September 21 was a very busy day for NASA’s PR team, as NASA conducted another tanking test of the SLS rocket. This test was not a launch rehearsal but focused entirely on loading the vehicle’s Core Stage and second stage with propellant ahead of a possible launch attempt early next week.
Exactly like last time, liquid hydrogen fueling was stopped after only a few percent when a leak at the same seal between the ground and rocket. Unlike last time, they used a new procedure to load the very cold propellant extremely slowly into the rocket under low pressure, before ramping back up gradually. The goal of the new procedure was to keep the seal happy, which worked well, and the core stage was fully tanked and moved to replenish while maintaining a 0.5% concentration of hydrogen inside the umbilical.
Partway through the tanking process, the kickstart bleed on the hydrogen side was completed on all four engines. This procedure also caused problems during previous countdowns. During the bleed, the pressure on the seal increased, but the leak remained below the 4% limit.
Once both tanks were full, the test team decided to proceed with filling the upper stage. After that process was completed, another chill down of the engines occurred, this time at higher pressure to fully prepare the rocket for a flight. Both objectives were completed.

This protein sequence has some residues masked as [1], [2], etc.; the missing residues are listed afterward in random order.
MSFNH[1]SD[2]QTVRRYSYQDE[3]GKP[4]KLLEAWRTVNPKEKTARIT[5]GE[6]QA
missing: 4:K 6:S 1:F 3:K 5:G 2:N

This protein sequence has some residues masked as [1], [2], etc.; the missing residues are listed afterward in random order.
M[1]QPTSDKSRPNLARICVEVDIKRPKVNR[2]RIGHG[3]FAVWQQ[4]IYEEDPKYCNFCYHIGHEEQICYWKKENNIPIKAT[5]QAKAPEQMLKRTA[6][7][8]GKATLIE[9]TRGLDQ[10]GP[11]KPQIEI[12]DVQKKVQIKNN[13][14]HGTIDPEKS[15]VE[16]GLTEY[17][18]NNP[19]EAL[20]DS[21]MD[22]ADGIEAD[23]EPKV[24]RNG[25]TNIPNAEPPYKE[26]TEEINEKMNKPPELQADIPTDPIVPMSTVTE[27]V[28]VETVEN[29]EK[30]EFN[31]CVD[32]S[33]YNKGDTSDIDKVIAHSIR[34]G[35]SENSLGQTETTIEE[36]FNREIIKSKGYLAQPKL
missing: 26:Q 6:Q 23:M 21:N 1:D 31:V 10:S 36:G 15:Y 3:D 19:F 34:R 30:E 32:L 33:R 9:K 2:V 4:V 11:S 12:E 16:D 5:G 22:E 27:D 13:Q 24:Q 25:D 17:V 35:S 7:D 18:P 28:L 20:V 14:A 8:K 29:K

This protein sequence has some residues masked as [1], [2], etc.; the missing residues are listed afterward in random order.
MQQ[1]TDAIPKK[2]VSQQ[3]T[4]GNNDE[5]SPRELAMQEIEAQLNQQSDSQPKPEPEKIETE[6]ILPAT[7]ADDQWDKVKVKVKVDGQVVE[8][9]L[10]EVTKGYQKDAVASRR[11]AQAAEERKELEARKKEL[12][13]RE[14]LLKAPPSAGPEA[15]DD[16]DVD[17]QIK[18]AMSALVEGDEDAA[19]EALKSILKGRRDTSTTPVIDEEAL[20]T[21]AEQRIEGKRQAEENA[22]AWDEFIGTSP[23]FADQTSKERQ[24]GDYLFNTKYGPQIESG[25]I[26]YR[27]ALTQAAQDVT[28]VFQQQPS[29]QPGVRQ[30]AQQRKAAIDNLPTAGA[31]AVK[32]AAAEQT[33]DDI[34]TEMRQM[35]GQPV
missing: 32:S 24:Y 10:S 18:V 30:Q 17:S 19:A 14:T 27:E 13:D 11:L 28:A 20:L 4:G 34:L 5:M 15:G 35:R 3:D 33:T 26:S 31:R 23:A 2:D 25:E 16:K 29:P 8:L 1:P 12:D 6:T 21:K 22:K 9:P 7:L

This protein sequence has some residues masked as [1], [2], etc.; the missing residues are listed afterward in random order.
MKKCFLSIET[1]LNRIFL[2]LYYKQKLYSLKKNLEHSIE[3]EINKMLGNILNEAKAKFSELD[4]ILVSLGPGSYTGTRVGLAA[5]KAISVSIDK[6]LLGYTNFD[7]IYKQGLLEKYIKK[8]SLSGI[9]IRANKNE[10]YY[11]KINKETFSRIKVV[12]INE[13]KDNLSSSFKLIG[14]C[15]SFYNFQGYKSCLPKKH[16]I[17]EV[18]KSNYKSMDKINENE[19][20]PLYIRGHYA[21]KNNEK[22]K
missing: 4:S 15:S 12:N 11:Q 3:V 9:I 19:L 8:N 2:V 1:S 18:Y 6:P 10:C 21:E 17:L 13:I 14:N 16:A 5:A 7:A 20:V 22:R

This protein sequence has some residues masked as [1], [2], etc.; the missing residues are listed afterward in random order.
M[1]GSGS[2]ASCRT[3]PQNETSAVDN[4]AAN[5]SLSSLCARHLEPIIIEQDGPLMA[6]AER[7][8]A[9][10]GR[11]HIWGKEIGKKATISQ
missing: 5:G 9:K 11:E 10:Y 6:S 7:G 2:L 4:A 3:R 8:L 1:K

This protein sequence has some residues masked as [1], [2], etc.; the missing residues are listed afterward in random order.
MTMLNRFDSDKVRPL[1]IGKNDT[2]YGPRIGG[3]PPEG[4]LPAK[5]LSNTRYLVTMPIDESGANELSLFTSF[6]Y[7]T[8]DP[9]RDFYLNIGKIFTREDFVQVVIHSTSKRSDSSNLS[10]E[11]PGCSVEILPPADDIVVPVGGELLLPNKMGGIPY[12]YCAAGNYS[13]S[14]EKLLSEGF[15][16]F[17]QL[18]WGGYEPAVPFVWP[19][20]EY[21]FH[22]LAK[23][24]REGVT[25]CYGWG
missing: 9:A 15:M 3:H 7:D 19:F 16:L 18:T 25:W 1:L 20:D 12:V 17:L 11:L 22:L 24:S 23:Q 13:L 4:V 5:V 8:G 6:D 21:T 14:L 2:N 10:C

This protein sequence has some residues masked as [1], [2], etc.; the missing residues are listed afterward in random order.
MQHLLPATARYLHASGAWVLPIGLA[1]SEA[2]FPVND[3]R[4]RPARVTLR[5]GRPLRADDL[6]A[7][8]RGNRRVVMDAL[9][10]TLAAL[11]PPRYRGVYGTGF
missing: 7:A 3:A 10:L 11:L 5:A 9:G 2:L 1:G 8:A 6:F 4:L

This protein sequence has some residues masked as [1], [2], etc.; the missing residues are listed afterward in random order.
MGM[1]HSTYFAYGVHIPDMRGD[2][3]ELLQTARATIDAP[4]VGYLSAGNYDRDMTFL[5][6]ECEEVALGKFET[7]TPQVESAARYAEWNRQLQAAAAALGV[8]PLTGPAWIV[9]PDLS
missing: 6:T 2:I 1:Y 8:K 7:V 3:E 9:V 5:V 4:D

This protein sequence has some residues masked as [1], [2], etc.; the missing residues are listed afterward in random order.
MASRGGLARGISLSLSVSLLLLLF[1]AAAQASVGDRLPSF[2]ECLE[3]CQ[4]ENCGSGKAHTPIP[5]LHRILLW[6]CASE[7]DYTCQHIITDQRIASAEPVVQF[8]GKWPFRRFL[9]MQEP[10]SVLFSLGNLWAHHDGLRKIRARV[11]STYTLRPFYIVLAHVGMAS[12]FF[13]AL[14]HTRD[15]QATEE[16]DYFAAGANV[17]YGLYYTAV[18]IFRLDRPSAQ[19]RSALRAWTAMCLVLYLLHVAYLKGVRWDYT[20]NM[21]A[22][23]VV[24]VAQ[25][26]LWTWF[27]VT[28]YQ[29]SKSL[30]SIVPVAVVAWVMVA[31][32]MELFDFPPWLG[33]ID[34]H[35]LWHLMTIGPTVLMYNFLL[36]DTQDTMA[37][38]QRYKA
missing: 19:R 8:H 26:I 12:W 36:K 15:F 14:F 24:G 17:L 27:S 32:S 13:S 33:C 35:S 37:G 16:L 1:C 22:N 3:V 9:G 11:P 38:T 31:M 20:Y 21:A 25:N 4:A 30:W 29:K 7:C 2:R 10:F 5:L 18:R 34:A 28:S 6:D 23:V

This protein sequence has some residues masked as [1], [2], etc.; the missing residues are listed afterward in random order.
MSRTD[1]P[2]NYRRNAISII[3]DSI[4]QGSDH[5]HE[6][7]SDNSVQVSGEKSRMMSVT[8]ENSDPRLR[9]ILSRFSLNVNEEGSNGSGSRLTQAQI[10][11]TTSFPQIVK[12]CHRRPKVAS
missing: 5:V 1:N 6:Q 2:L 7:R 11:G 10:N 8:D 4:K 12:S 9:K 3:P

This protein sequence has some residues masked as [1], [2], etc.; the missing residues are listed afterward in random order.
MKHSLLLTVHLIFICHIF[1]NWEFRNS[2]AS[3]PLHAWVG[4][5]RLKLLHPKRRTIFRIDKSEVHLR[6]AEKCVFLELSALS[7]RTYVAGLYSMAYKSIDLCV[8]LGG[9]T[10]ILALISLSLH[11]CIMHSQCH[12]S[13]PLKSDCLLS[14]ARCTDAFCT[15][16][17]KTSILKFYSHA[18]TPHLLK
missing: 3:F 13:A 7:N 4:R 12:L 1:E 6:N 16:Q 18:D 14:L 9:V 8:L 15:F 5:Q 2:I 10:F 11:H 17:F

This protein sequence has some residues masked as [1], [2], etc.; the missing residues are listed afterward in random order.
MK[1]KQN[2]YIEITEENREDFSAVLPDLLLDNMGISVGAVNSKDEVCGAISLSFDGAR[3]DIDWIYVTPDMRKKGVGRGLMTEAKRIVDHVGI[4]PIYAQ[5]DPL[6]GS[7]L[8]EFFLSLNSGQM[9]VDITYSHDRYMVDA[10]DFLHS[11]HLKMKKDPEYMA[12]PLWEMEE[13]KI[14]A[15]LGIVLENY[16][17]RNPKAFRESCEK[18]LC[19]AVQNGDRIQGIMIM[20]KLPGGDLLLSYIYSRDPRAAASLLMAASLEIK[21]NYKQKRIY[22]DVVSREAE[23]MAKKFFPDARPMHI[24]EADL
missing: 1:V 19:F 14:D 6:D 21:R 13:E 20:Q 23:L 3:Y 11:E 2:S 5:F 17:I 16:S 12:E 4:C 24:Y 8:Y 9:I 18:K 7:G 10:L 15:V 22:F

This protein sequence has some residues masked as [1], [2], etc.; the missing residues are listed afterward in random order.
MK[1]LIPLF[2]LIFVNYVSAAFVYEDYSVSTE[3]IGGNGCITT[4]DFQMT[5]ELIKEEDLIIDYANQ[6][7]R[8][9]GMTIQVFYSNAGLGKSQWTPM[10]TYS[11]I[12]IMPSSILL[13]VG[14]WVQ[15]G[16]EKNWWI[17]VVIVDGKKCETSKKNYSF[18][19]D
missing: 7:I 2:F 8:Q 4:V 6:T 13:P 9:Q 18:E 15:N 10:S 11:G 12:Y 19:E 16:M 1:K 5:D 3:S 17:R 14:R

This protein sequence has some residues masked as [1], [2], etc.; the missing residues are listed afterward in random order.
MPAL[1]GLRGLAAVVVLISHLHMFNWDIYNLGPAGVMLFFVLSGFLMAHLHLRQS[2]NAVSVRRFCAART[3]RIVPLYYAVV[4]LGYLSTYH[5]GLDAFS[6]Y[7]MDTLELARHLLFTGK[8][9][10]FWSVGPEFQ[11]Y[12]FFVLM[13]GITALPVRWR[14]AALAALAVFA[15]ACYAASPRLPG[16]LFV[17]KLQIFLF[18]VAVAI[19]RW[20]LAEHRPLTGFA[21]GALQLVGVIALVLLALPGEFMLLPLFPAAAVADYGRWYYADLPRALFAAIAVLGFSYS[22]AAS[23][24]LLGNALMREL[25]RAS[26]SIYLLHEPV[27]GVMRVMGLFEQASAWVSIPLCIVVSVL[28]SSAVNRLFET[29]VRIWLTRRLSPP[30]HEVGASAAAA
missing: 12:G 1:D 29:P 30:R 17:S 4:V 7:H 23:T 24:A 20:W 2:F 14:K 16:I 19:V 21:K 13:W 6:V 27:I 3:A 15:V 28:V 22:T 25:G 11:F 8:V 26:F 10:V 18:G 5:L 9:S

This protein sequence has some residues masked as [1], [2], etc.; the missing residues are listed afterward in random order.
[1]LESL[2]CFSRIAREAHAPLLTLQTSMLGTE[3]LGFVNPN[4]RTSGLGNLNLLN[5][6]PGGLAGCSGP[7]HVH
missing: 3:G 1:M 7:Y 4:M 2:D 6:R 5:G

Overall, the cryogenic loading test was a mixed bag. Some of the problems recurred and then fixed themselves for reasons the team doesn’t yet understand, so now they need to look at the data. Meanwhile, the fix they performed… worked as expected. The new liquid hydrogen loading procedure kept the seal tight and the leak mostly within limits. The team even pressurized the stage and got the engines ready for flight using the systems at launch pad 39B for the first time.
Other procedures which had worked before had problems this time. The launch team got all they wanted to do done, but they would have scrubbed a launch attempt because of a slightly high hydrogen concentration that they ignored during this test. That concentration would have caused an immediate abort for the day.
So far, September 27 is still on the table for the next launch attempt, but they still have not received their Flight Termination System battery waiver from the Range. Another major concern is the time needed to safe the vehicle and get it back into the VAB if (when) a hurricane comes close to Florida. The team needs about four days for all that work. Hurricane Fiona is, fortunately, curving away from the U.S., but there will be other storms. This is Scrubtember, after all.